I played hooky yesterday morning, watching a Star Trek movie on TV just like I had nothing else in the world going on. This may have been the first Saturday since we got serious about moving that I’ve done anything like that.
I saw that Star Trek: Generations, which handed the movie franchise off from the original cast to The Next Generation, was airing on IFC (“Always on, slightly off”). I’m sure I’ve seen this movie at least 20 times — doing math shows it came out 25 years ago — but I don’t recall when I last watched it. I remembered enough to know what was going to happen next in nearly every scene, but I watched it anyway, using the commercial breaks to take care of animals, laundry and breakfast.
But mostly I just watched the movie, the one — ha! — in which Captain Kirk dies (name ones he doesn’t die in, and those are the ones in which Spock meets his end). William Shatner, who at 88 is still on TV, now pitching a cleaning machine for his CPAP, resisted the notion that his character would be killed off in this movie, and he even wrote a novel (located somewhere in this house) afterward that showed a way forward yet once again for the invincible Kirk.
But Hollywood didn’t bite, and Captain Kirk, as played by Mr. Shatner, never rode again. Of course the character didn’t go away, and now shows up in new movies embodied by Chris Pine channeling William Shatner.
As I was watching Kirk in his death throes yesterday morning, I was trying to decide if Mr. Shatner was right, that perhaps Kirk didn’t have to die. It wasn’t really necessary for the storyline, although Star Trek — and lots of other movies — loves the notion of the ultimate sacrifice for the good of the order.
For the sake of the franchise, though, I think Kirk’s demise was required. You can’t have Jim Kirk out there clinging on if you want your franchise to be headed by Jean-Luc Picard.
[During one of my college astronomy classes, instead of taking notes I was busily writing a satiric dialogue set on the bridge of the Enterprise. While I remember this as being extremely clever, it was lost to the ages ages ago, and the only line I can remember is Sulu or Chekov reporting “Klingons on the screen, sir,” and either Spock or Kirk responding, “Well, get them off.” Oh, and Kirk had epaulets even when his shirt came off (as it often found cause to during the actual show).]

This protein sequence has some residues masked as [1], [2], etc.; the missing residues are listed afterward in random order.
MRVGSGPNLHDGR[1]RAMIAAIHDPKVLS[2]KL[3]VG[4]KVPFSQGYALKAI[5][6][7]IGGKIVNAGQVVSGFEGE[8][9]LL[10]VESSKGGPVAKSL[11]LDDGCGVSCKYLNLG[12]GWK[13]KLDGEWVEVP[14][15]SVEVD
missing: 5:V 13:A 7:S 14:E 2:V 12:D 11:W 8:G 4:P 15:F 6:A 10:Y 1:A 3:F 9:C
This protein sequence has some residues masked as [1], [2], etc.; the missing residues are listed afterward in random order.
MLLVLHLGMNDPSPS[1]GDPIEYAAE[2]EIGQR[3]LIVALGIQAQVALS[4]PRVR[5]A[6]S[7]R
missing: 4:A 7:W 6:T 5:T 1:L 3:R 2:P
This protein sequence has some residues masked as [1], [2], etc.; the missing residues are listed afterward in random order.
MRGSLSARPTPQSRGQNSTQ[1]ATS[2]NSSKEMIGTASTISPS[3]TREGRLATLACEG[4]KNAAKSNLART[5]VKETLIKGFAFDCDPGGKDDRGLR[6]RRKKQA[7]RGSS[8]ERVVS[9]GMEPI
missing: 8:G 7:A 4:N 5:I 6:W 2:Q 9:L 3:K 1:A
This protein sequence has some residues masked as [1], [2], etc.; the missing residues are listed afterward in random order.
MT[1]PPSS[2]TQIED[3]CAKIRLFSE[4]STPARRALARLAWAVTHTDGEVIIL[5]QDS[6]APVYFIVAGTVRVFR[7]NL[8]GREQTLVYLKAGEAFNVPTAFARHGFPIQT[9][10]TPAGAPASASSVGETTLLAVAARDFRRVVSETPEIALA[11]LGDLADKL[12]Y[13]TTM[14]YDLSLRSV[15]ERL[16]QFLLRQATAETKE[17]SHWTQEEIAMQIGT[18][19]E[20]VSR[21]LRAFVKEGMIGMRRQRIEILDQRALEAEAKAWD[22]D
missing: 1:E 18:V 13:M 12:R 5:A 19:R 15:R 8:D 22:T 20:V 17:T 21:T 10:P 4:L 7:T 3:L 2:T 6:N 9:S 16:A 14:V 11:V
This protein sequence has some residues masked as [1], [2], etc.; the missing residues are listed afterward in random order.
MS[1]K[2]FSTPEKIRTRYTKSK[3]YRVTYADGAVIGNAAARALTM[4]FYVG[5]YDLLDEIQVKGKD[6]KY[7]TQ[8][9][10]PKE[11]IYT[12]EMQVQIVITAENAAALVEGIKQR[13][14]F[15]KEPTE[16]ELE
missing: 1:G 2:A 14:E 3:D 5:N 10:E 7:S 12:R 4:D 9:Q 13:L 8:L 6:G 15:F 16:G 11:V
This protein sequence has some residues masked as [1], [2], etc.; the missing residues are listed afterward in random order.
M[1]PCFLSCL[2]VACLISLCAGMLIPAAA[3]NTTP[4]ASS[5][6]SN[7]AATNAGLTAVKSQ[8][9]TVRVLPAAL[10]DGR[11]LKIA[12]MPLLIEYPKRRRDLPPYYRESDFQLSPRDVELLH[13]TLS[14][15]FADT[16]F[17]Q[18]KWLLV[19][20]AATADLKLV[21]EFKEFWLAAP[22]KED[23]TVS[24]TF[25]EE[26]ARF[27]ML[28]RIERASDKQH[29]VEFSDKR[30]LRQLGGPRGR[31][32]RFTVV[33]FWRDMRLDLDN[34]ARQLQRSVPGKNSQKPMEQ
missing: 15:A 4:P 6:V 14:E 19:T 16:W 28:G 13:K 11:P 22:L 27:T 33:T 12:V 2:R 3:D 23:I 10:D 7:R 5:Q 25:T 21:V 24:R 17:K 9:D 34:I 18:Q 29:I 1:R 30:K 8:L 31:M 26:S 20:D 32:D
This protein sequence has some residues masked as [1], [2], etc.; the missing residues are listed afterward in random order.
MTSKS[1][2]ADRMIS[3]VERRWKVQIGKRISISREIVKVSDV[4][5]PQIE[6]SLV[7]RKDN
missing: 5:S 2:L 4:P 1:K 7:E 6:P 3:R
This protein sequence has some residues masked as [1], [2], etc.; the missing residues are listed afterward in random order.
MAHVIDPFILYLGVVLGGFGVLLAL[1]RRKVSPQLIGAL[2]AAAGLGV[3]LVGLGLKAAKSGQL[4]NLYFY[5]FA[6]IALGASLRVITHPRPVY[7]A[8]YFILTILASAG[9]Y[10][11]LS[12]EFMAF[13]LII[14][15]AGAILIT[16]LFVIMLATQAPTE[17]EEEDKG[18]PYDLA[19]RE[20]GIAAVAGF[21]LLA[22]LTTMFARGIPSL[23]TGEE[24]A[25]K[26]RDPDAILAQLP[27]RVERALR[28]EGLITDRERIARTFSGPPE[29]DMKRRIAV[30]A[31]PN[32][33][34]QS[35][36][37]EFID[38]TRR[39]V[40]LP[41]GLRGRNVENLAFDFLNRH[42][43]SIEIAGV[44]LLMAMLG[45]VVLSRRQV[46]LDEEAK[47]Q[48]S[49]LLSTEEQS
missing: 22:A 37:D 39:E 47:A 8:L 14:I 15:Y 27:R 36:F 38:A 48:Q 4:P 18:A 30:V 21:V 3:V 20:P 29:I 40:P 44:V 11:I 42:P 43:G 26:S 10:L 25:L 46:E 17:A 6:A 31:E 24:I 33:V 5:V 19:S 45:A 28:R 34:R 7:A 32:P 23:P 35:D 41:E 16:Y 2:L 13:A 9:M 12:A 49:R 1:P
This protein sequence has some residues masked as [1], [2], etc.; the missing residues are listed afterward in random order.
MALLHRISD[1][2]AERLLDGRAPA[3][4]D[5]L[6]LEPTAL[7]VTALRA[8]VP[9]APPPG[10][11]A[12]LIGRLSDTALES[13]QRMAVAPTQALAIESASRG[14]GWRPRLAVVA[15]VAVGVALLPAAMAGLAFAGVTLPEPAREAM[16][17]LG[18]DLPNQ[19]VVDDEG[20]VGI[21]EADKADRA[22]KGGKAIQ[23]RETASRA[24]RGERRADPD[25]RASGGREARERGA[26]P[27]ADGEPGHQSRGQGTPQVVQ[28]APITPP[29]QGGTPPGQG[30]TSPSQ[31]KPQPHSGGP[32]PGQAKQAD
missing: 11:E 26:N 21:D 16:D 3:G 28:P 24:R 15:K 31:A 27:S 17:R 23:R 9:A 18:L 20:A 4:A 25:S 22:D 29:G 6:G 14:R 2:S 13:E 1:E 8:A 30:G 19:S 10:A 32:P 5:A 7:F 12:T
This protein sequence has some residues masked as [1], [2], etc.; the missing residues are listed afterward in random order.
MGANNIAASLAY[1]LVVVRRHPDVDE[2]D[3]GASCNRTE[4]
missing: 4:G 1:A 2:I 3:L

And now it’s Patrick Stewart who won’t let go, and I see there’s a show where the 79-year-old is reprising his captaincy. It’s on CBS All Access, and I refuse to be held hostage by every network out there that wants to charge me extra for questionable programming, so I can’t tell you if Stewart’s still got it or not.
I read an autobiography by William Shatner, who has written several. This was the one written after he learned that his Star Trek castmates (other than Leonard Nimoy) really didn’t have much use for him. He went back to them (one of them, and I don’t remember which one, didn’t care to talk to him at all) and asked them why, and then he put it in the book. Warts and all.
My biggest takeaway from that particular book, however, was not in-fighting among actors who all seem to measure their worth by how many lines they got in that week’s script, but Mr. Shatner’s drive to continue working to be able to support himself and his family.
His father, a tailor in Canada, often derided Mr. Shatner’s career choice, assuring him he would never make a living as an actor. So strong are those impressions from one’s parent that even as Mr. Shatner moved from fairly regular work on Broadway and then into the anthology shows so prominent in early television onto superstardom as James T. Kirk, followed by eponymous cop TJ Hooker and then lawyer Denny Crane (Boston Legal), he remained convinced that his craft was illusory and likely to go away. Which is probably why he pitched Priceline and now So Clean. If you’re not working the money will evaporate.
I didn’t watch Mr. Shatner’s other shows, although apparently I’m now of the proper demographic to watch shows where So Clean for CPAPs is heavily advertised (along with walk-in bathtubs and Colonial Penn life insurance), but I’ll assume he invested himself in these other, newer characters. While the shows were popular with others if not me, they came with a more limited shelf life than Star Trek, and Denny Crane is never going to be the living legend James T. Kirk has been for more than half of William Shatner’s life.
So whether the Powers That Be didn’t want William Shatner driving the USS (United Star Ship) Enterprise around the galaxy after 1994, it doesn’t really matter: he flies on in our hearts. Mr. Shatner didn’t need to write his fanfiction novel showing a way forward for him: it was there all along.